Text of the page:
Reijn’s debut feature was the 2019 psychological thriller Instinct, the official Dutch entry for the Best International Feature at the 92nd Academy Awards. The tense two-hander examined the doctor-patient relationship between a psychologist who gets a job in a prison and the manipulative sex offender she evaluates for probation. Rooted in a twisted powerplay, the film introduced a director with sharp instincts for eliciting tension out of complex relationship dynamics.

Reijn hired playwright Sarah DeLappe to flesh out Roupenian’s vision after being impressed by her award-winning play “The Wolves,” about a group of female high-school soccer players warming up for a weekly game. Set in an indoor soccer facility, the play captures nine teenage girls conversing on everything from global politics and body issues to social gossip and college plans. The show premiered Off-Broadway in September 2016 and became a finalist for the 2017 Pulitzer Prize for
Drama, highly praised for its depiction of raw adolescence, which is brilliantly woven into an ensemble piece brimming with Altmanesque dialogue that explodes like teenage hormones.

“It was love at first sight when I read “The Wolves” because the characters were talking through each other and over each other, yet they each had their own distinctive voice,” says Reijn. “Sarah was the perfect voice for this film because her tone is so authentic, somewhere between realism and absurdism, irony and violence.”

“The authenticity of the dialogue also proved to be a major draw. Herrold notes, “There was never a moment of it that didn’t feel like listening to somebody my age speak. That’s hard to do and really exciting to read as an actor. This group of young people is obsessed with the drama of everything, good or bad. They just want to feel something, anything.”

Adds Stenberg: “I’m fascinated by the role horror movies play in reflecting society’s fears back to viewers, and Sarah did a brilliant job of toying with that concept and inverting it with her screenplay. In the film, the thing we are most afraid of is the privilege and ego of the characters; their value system is skewed because of how they’ve grown up. When everything falls apart, you realize they have no foundation whatsoever. Their personalities are the monsters.”

The result is a genre film at its wittiest and most intense. “The script holds up a mirror to the most toxic and depraved parts of these characters, and on top of that they’re put into these extreme scenarios where they become even more unhinged,” says Wonders. “Skirting the line between absurdist comedy and social satire verging on social horror, it never wags its fingers at these people or makes fun of them.”

House of Jealous Lovers

Bodies Bodies Bodies filmed in Chappaqua, New York, an exclusive enclave in Upstate New York that convincingly reflected the high-income demographics of most of the characters in the story. While location scouting, production designer April Lasky (Unsane) found an empty McMansion-style estate that had been on the market for several years, providing an ideal setting for a Covid-era production that had desolation and constriction in its DNA.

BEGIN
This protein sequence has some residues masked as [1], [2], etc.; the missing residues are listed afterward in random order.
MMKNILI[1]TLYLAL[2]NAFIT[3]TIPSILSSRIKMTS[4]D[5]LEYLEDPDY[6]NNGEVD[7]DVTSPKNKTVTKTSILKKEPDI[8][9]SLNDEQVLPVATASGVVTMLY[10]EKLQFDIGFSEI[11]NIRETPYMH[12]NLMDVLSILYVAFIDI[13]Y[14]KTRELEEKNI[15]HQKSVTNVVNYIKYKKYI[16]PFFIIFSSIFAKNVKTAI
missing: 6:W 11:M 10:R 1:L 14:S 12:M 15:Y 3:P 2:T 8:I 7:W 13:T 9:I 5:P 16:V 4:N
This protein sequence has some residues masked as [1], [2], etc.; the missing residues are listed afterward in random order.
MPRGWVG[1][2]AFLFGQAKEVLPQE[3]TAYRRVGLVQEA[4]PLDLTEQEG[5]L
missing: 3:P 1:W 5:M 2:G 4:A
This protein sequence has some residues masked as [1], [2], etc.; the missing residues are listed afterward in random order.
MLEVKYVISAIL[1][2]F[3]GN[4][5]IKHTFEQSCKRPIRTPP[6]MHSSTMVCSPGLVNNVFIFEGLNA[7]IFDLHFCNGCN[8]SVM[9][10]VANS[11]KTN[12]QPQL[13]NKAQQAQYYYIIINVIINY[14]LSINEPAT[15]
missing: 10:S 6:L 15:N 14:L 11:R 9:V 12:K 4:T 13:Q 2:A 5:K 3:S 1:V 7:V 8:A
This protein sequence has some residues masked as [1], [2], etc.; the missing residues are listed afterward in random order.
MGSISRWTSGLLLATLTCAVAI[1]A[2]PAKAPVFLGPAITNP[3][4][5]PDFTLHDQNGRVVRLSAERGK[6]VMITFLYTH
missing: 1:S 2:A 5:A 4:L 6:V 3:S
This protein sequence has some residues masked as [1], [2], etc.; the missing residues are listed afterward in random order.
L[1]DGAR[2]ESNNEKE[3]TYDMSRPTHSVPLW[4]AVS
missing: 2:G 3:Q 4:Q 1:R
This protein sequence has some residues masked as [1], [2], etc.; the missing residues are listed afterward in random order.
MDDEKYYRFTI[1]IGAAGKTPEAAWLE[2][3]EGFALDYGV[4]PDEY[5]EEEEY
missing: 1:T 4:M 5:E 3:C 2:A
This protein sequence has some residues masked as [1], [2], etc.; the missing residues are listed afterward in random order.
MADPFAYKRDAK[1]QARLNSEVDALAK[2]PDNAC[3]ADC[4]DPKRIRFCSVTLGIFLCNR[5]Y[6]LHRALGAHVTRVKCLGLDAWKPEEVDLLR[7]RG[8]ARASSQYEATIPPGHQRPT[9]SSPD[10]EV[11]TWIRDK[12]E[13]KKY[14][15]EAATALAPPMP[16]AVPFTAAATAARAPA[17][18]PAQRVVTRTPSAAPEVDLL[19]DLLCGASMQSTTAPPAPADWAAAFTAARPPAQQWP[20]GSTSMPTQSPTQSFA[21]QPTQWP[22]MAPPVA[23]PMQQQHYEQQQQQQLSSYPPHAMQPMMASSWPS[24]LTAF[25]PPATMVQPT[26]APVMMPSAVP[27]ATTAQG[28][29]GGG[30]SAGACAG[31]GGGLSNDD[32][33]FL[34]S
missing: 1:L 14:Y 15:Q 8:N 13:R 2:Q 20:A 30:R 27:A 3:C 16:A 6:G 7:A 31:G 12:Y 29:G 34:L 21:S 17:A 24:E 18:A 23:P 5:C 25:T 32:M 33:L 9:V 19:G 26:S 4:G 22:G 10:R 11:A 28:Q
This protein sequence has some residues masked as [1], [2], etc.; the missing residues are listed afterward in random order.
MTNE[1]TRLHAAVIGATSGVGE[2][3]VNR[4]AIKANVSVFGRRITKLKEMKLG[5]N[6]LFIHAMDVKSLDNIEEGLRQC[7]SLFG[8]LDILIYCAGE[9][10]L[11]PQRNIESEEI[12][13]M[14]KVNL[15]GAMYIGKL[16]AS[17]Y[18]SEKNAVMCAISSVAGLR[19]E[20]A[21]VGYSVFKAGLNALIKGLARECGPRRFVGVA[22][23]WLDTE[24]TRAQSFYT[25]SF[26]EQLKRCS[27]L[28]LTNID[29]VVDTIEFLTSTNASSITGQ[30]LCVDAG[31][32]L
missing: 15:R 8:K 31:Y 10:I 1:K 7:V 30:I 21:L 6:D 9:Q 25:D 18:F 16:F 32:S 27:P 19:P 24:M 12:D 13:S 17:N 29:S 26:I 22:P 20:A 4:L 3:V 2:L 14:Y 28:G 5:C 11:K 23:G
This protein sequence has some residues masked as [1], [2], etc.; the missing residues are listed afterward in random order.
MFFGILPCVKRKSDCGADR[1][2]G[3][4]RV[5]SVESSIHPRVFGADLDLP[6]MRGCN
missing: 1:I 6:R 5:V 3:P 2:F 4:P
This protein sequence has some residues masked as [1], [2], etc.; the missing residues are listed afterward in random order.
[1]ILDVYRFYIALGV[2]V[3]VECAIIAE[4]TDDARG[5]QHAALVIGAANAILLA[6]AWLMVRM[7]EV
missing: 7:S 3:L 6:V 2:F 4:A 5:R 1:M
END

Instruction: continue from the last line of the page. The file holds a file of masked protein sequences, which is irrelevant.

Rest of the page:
“Shooting an entire film in one location presents its own challenges, but there are many pros to it as well, the main one being you get to settle into a space and have more time to think about how you want things to look and feel,” says Lasky.

“With the power outage being central to the story, the colors and sheens selected for the interiors had to be chosen carefully and tested vigorously against the lighting scheme, which included flashlights, cell phones, and glowsticks in the blackout scenes.”

Reijn asked for as much preparation time as possible in the disused location because the big group scenes, with their complex character dynamics and volatile freakouts, would be challenging to film. “I asked the actors to learn their lines as if we were rehearsing for a play,” says Reijn. “In the end they were wonderful—they could do a big, complicated scene in one take.”

The house’s expansive living room became ground zero for the production’s meticulous rehearsal phase as well as its designated party wing where Reijn and the actors could block and choreograph complicated scenes that played out in darkness during the game-play sequences.

“The house gave us ample space to feel out its dimensions which was so liberating,” says Stenberg. “Our physical blocking and reactions to each other in motion became an important part of the process in terms of finding each scene.” Adds Bakalova: “Halina’s theatrical training was crucial for
this aspect of the production. She can explain things in a way that not many people can. We didn’t have months and months to prepare, but it felt very organized and precise. That’s the sign of a great director.”

A Shot in the Dark

Bodies Bodies Bodies marks Reijn’s second collaboration with the Dutch cinematographer Jasper Wolf, who shot Instinct as well as Alejandro Landes’ critically acclaimed war drama Monos.

“It’s a challenge to make a movie about a group of characters where the group itself is essentially the main character,” says Wolf, who served as camera operator on both Monos and Bodies Bodies Bodies. “I’d never done a movie that was confined to a singular location and played out over a single
night under the same roof and in darkness for much of the time—featuring 8 or 9-page sequences with six actors and high-paced energy and dialogue. This was a unique collaboration between director, actors, and cinematographer.”